It’s easy to look around the world today and to be frustrated and disheartened by the sin that is all around us. Wars, human trafficking, exploitation, murder, crime, societal breakdowns. It’s appropriate to be grieved by these realities. But we should not be surprised by them. Because these issues are not new. Sin is not new.
Sometimes we like to look back on past generations as if they were this golden age of superior morals. But people are people and sin is sin and the world is fallen. It can so often be so easy to look back on past times with rose colored glasses. As our world has gotten more technological, it can also be easy to have more awareness of specific types of sin happening in the world. Before the flood, God sees the incredible sinfulness of the world.
The fact that God judges sin is something that humanity doesn’t like. We like to lift ourselves up, we like to think we’re good. We like to think that people can be good enough on their own. But the Bible teaches that all sin and fall short of the glory of God (Romans 3:23). The penalty for sin is death (Romans 6:23). And a righteous God is justified for bringing judgment.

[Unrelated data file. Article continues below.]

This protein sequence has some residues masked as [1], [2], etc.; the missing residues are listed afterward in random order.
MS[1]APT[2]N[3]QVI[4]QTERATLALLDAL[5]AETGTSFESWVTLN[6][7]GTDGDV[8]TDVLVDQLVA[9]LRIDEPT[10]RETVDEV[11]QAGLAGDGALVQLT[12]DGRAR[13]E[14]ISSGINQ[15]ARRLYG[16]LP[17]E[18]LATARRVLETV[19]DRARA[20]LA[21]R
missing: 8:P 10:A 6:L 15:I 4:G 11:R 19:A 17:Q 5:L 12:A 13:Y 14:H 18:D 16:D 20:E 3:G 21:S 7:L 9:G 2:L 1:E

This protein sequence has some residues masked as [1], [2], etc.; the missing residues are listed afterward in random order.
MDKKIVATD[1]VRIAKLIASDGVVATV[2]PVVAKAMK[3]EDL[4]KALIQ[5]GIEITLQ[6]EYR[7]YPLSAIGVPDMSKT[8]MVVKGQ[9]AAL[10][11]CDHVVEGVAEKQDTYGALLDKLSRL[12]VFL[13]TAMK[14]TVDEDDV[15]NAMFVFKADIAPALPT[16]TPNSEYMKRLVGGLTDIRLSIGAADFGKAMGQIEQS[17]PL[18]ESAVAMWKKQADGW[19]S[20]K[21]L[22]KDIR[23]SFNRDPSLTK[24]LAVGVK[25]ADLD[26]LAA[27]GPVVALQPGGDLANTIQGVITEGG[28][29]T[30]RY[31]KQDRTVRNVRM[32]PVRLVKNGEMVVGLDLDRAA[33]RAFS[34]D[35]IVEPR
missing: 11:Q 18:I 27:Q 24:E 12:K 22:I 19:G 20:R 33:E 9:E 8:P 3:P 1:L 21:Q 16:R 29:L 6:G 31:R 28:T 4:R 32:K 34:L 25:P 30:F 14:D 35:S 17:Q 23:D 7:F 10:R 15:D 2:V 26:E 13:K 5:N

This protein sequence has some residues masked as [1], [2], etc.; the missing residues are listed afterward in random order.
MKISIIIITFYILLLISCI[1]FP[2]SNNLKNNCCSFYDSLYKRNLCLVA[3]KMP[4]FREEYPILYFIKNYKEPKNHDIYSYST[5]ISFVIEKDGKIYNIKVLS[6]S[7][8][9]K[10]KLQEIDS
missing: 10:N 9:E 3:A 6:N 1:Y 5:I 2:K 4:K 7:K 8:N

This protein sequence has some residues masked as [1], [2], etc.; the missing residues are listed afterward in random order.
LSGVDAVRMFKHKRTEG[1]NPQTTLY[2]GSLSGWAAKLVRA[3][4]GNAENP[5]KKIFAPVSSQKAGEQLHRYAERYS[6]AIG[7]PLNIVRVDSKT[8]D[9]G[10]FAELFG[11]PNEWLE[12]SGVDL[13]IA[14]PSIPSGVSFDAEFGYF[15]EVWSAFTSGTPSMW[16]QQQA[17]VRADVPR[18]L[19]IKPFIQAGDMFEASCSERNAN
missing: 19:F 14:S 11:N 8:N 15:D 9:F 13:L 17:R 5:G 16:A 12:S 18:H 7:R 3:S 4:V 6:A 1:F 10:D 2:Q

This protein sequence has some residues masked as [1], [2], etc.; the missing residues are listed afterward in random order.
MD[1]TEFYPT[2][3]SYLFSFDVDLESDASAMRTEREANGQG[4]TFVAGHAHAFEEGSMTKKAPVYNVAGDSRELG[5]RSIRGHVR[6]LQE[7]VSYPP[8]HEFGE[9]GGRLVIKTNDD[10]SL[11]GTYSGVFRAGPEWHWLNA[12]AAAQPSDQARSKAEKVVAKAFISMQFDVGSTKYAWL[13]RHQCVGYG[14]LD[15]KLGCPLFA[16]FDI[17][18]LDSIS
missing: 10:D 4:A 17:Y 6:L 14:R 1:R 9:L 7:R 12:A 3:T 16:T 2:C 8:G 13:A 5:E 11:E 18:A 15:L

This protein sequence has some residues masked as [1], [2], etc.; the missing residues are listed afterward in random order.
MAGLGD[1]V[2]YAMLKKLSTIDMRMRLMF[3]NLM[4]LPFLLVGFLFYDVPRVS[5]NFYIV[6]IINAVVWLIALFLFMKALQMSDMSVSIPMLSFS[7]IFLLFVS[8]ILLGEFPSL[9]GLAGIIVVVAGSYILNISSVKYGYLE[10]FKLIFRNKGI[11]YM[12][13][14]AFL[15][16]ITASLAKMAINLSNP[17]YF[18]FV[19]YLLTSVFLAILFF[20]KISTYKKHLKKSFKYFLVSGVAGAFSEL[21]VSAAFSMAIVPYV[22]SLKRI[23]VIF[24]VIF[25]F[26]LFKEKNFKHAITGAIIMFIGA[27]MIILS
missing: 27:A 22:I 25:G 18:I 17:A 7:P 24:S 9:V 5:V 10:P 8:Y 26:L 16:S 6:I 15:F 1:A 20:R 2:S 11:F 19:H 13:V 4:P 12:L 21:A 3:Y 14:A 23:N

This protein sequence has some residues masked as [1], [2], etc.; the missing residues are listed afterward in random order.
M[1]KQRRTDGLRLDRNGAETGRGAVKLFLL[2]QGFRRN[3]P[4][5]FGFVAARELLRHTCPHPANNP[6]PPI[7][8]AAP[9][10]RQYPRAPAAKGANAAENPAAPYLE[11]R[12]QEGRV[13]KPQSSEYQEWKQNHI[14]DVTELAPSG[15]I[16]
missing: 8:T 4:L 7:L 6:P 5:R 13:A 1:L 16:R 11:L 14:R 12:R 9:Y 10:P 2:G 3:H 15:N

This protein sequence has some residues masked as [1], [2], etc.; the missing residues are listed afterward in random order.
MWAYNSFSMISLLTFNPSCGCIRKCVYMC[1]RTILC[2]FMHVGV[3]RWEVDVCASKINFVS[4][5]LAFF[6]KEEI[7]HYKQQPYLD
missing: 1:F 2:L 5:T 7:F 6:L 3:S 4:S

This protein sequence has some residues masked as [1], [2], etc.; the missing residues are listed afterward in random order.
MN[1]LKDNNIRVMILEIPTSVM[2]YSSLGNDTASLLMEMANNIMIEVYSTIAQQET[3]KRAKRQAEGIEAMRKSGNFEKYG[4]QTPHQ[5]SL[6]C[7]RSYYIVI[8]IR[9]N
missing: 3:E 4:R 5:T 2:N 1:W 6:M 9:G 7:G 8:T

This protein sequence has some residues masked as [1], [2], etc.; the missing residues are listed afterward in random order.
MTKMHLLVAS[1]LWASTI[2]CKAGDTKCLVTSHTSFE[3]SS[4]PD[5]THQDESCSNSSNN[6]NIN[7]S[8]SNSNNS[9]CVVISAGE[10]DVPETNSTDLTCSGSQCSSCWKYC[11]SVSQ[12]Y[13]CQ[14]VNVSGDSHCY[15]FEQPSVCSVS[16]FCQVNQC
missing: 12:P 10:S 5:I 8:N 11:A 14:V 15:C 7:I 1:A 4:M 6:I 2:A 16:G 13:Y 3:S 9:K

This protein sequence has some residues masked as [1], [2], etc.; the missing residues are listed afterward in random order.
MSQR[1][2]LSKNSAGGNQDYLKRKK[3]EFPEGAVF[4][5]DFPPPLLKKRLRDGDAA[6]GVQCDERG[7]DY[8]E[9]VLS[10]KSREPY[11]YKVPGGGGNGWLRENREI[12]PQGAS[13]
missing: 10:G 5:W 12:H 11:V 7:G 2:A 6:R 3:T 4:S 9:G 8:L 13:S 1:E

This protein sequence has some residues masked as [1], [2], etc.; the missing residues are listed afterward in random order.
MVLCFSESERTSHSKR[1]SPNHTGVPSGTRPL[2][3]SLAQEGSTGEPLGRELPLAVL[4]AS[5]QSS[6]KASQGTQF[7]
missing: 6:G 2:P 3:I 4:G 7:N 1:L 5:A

But God is also gracious and merciful. In this passage, we see both. We see judgment and mercy.
Thanks for reading!
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For further reading:
John H. Sailhamer, “Genesis,” in The Expositor’s Bible Commentary: Genesis, Exodus, Leviticus, Numbers, ed. Frank E. Gaebelein, vol. 2 (Grand Rapids, MI: Zondervan Publishing House, 1990).